Noteworthy here is the fact that Pakistan’s Founding Fathers envisaged it as Secular Muslim Homeland, not a theocratic state ruled by priests.

States have no religion; it is the people who have religion. Today in the world, there are only two Islamic Republics, one a somewhat confused democracy called Pakistan, while the other, Iran, currently ruled by Mullahs.

There is really no concept of an Islamic State in our holy religion Islam.

Here, one is reminded of the views of Ataturk, the founder of modern Turkish republic, regaring the separation of religion and matters of state. Ataturk rightly regarded religion as a matter of one’s conscience, a matter of worship, rather than a matter of politics. On on occasion, he said:

“Religion is a matter of conscience. One is always free to act according to the will of one’s conscience. We (as a nation) are respectful of religion. It is not our intention to curtail freedom of worship, but rather to ensure that matters of religion and those of the state do not become intertwined”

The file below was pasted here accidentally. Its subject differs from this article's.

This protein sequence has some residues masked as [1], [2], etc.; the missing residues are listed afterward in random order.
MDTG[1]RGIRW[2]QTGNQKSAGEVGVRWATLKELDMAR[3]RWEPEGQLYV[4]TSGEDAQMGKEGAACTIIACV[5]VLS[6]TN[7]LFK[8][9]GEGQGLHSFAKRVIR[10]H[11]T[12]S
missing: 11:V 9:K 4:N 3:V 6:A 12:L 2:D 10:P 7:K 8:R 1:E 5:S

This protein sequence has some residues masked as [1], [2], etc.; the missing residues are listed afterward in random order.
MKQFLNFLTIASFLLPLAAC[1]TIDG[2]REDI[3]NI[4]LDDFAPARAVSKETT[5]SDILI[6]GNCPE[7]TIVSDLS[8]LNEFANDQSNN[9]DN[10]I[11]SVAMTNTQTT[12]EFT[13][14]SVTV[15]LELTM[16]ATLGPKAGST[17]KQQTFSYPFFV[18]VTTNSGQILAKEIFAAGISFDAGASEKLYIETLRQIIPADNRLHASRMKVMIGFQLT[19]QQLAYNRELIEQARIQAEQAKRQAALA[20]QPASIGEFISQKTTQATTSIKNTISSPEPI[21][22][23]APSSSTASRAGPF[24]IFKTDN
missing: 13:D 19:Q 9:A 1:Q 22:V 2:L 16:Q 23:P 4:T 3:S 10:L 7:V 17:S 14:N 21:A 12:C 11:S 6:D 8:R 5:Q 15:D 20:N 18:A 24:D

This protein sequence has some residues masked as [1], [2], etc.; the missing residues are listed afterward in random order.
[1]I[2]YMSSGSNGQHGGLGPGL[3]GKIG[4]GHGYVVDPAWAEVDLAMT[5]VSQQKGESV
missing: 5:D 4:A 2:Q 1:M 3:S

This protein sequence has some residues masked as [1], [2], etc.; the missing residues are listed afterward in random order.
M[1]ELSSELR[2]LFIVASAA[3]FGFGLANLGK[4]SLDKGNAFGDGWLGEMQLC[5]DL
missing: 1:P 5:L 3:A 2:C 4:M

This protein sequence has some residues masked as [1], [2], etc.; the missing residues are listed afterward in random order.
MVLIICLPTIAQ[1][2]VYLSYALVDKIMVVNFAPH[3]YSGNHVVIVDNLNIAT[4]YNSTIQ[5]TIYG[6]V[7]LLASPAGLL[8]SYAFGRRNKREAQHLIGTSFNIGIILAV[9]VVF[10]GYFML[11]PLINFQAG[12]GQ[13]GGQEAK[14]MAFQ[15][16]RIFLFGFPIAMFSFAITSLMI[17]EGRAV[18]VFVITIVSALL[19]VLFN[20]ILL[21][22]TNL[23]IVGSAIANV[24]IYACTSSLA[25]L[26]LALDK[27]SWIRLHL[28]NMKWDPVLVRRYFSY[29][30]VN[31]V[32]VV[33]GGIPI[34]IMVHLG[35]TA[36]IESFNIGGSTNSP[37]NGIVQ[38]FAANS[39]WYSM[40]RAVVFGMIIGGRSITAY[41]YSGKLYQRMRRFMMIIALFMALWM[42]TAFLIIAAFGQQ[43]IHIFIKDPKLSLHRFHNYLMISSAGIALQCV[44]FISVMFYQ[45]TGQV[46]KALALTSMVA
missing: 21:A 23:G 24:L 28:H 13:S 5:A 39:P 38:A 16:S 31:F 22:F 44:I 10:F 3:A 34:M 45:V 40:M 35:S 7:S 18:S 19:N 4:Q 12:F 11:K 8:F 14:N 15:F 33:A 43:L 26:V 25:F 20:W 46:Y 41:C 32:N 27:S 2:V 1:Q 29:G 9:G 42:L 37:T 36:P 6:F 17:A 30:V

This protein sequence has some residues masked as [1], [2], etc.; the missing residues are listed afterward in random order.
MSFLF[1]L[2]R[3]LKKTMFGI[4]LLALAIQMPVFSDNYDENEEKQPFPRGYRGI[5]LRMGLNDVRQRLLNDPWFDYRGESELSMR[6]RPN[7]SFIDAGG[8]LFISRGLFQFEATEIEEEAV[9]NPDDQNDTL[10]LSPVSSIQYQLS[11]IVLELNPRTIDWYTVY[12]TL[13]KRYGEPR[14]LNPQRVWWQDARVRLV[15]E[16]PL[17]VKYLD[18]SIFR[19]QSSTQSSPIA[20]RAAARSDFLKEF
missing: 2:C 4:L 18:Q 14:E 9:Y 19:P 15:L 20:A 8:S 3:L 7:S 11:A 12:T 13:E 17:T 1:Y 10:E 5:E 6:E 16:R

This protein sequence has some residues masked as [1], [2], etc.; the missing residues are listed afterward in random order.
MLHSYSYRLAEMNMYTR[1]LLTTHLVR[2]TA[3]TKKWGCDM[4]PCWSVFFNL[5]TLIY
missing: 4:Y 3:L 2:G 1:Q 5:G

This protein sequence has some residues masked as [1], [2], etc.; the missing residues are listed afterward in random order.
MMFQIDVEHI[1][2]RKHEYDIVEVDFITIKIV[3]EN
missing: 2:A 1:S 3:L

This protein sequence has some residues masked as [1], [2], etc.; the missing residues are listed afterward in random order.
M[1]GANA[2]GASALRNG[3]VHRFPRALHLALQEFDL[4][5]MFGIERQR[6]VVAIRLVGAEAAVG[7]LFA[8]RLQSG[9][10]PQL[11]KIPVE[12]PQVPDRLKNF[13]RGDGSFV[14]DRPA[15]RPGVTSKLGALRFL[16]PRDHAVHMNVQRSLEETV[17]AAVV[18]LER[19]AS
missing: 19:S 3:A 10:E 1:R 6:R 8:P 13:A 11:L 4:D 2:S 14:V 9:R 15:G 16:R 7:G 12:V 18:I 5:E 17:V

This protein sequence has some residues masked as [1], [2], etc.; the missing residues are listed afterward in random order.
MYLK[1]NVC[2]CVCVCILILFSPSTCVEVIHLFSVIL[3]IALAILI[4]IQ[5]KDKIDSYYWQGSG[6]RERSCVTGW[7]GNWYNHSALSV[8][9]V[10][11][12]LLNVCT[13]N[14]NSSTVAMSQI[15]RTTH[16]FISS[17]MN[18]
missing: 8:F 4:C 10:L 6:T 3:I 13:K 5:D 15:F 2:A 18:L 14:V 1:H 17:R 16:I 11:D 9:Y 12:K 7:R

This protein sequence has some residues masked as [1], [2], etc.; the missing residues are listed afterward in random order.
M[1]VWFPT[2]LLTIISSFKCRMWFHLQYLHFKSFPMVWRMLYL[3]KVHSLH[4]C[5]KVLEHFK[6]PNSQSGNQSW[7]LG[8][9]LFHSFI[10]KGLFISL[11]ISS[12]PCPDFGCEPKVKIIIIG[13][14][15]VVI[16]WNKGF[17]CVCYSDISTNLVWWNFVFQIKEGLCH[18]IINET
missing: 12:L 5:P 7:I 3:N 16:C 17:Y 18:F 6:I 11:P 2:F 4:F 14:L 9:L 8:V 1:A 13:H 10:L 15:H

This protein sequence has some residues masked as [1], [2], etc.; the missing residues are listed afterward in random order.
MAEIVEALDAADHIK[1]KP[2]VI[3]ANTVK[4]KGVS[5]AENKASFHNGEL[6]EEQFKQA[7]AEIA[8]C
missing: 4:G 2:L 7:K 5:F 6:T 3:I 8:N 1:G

Like the first 15 centuries of Christianity, during which, the Catholic Clergy exercised great influence in matters of State, these Mullahs also want to rule us in the name of religion. To them, the concept of democracy is simply an anathema.

Shaheed Zulfikar Ali Bhutto was undoubtedly a statesman of great claibre, preceded only by Quaid-e-Azam Jinnah. His people oriented policies such as land reforms and nationalization did not go down well with the extremists and the military-feudal interests. These elements, with the covert support of their international backers started hatching conspiracies against the elected popular PPP government. In July, 1977, PM Bhutto’s democratically elected government was toppled in a military coup, abetted by Mullahs, who considered his program of social reforms a threat to their goals. The popular Prime Minister was imprisoned in the harshest of conditions and executed two years later, after a sham trial involving fictitious murder charges.